Hydrocarbon condensation in heavy-duty diesel exhaust

J. Ristimäki, Kati Vaaraslahti, Maija Lappi, Jorma Keskinen (Corresponding Author)

Research output: Contribution to journalArticleScientificpeer-review

35 Citations (Scopus)

Abstract

The semivolatile mass fraction of diesel exhaust particles was studied using size-resolved on-line techniques (DMA-ELPI; TDMA-ELPI).
The average density of the semivolatile liquid on the particles was measured to be approximately 0.8 g/cm3. The measured size resolved values of mass transfer imply that condensation, or diffusion-limited mass transfer, plays a major role in driving the volatile matter to the diesel exhaust particles.
The measured mass change values correspond to highly size dependent mass fractions for the semivolatile component, ranging from approximately 20−80%. Integrated over particle size distribution, the volatile mass fractions were 25 and 45% for the two load points studied.
Calculation, based on the measured particle properties, indicates that only 10% volatile mass fraction could be explained by monolayer adsorption.
The size resolved changes in particle effective density, fractal dimension, volatile mass fractions and mass are all in agreement with theoretical considerations of condensation.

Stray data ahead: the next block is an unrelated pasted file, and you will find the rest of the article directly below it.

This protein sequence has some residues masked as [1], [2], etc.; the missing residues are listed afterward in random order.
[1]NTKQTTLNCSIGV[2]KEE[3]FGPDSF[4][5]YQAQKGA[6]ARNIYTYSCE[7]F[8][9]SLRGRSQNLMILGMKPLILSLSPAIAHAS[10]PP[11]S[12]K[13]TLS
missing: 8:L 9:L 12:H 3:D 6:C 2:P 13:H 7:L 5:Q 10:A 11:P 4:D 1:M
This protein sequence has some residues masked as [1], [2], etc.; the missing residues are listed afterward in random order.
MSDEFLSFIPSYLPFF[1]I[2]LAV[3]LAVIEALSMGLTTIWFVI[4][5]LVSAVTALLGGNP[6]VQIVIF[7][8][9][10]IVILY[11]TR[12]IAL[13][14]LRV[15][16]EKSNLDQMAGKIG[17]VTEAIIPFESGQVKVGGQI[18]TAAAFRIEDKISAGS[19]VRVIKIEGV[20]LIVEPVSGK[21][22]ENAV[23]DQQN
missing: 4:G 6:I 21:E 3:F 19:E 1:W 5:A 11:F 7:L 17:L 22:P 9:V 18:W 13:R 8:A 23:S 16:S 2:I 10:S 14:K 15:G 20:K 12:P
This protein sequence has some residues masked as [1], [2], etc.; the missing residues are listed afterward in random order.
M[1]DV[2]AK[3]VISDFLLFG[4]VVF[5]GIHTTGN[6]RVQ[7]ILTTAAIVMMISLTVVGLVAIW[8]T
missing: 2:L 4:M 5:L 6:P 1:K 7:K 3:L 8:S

Original languageEnglish
Pages (from-to)6397-6402
JournalEnvironmental Science & Technology
Volume41
Issue number18
DOIs
Publication statusPublished - 2007
MoE publication typeA1 Journal article-refereed

Fingerprint

Vehicle Emissions
Hydrocarbons
diesel
condensation
Condensation
Mass transfer
hydrocarbon
Time division multiple access
Dynamic mechanical analysis
Fractal dimension
Particle size analysis
Monolayers
Adsorption
Liquids
mass transfer
particle size
particle
adsorption
liquid

Keywords

  • diesel
  • diesel engine exhaust
  • diesel exhaust
  • diesel exhaust emission control
  • heavy-duty vehicles

Cite this

Ristimäki, J. ; Vaaraslahti, Kati ; Lappi, Maija ; Keskinen, Jorma. / Hydrocarbon condensation in heavy-duty diesel exhaust. In: Environmental Science & Technology. 2007 ; Vol. 41, No. 18. pp. 6397-6402.
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title = "Hydrocarbon condensation in heavy-duty diesel exhaust",
abstract = "The semivolatile mass fraction of diesel exhaust particles was studied using size-resolved on-line techniques (DMA-ELPI; TDMA-ELPI). The average density of the semivolatile liquid on the particles was measured to be approximately 0.8 g/cm3. The measured size resolved values of mass transfer imply that condensation, or diffusion-limited mass transfer, plays a major role in driving the volatile matter to the diesel exhaust particles. The measured mass change values correspond to highly size dependent mass fractions for the semivolatile component, ranging from approximately 20−80{\%}. Integrated over particle size distribution, the volatile mass fractions were 25 and 45{\%} for the two load points studied. Calculation, based on the measured particle properties, indicates that only 10{\%} volatile mass fraction could be explained by monolayer adsorption. The size resolved changes in particle effective density, fractal dimension, volatile mass fractions and mass are all in agreement with theoretical considerations of condensation.",